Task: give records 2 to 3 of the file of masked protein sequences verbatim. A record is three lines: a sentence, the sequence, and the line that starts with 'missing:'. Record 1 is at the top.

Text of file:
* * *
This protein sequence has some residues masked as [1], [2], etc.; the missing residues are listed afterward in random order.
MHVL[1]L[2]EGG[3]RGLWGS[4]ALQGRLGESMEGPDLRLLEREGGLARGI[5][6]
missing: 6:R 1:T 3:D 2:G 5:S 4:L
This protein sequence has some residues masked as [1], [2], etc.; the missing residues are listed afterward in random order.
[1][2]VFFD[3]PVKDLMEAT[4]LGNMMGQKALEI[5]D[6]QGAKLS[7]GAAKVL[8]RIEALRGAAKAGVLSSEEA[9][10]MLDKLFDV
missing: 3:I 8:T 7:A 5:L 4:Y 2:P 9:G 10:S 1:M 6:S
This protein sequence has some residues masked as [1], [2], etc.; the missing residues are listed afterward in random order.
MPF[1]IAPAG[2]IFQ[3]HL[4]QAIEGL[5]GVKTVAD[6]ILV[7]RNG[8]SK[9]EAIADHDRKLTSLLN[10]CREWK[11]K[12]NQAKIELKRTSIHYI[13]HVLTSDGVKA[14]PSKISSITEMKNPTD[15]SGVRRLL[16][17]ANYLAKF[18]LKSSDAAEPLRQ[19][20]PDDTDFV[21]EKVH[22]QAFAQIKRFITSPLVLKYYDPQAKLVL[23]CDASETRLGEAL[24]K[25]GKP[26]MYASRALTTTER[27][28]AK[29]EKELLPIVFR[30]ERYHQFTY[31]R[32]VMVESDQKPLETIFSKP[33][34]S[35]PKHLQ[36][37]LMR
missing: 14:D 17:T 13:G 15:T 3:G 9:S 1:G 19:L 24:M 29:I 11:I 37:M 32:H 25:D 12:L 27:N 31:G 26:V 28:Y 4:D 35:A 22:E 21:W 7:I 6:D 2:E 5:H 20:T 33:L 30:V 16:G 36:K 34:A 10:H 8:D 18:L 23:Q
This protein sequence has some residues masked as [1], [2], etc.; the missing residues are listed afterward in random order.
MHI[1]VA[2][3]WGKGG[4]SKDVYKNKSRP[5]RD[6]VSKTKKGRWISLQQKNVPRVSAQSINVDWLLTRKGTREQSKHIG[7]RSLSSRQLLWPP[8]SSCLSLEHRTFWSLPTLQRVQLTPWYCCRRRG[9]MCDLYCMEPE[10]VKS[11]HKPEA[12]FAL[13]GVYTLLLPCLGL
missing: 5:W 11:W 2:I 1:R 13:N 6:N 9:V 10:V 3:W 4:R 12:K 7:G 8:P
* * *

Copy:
This protein sequence has some residues masked as [1], [2], etc.; the missing residues are listed afterward in random order.
[1][2]VFFD[3]PVKDLMEAT[4]LGNMMGQKALEI[5]D[6]QGAKLS[7]GAAKVL[8]RIEALRGAAKAGVLSSEEA[9][10]MLDKLFDV
missing: 3:I 8:T 7:A 5:L 4:Y 2:P 9:G 10:S 1:M 6:S
This protein sequence has some residues masked as [1], [2], etc.; the missing residues are listed afterward in random order.
MPF[1]IAPAG[2]IFQ[3]HL[4]QAIEGL[5]GVKTVAD[6]ILV[7]RNG[8]SK[9]EAIADHDRKLTSLLN[10]CREWK[11]K[12]NQAKIELKRTSIHYI[13]HVLTSDGVKA[14]PSKISSITEMKNPTD[15]SGVRRLL[16][17]ANYLAKF[18]LKSSDAAEPLRQ[19][20]PDDTDFV[21]EKVH[22]QAFAQIKRFITSPLVLKYYDPQAKLVL[23]CDASETRLGEAL[24]K[25]GKP[26]MYASRALTTTER[27][28]AK[29]EKELLPIVFR[30]ERYHQFTY[31]R[32]VMVESDQKPLETIFSKP[33][34]S[35]PKHLQ[36][37]LMR
missing: 14:D 17:T 13:G 15:T 3:G 9:S 1:G 19:L 24:M 29:I 11:I 37:M 32:H 25:D 12:L 27:N 31:G 26:V 28:Y 4:D 35:A 22:E 21:W 7:I 6:D 2:E 5:H 20:T 33:L 30:V 16:G 36:K 34:A 10:H 8:D 18:L 23:Q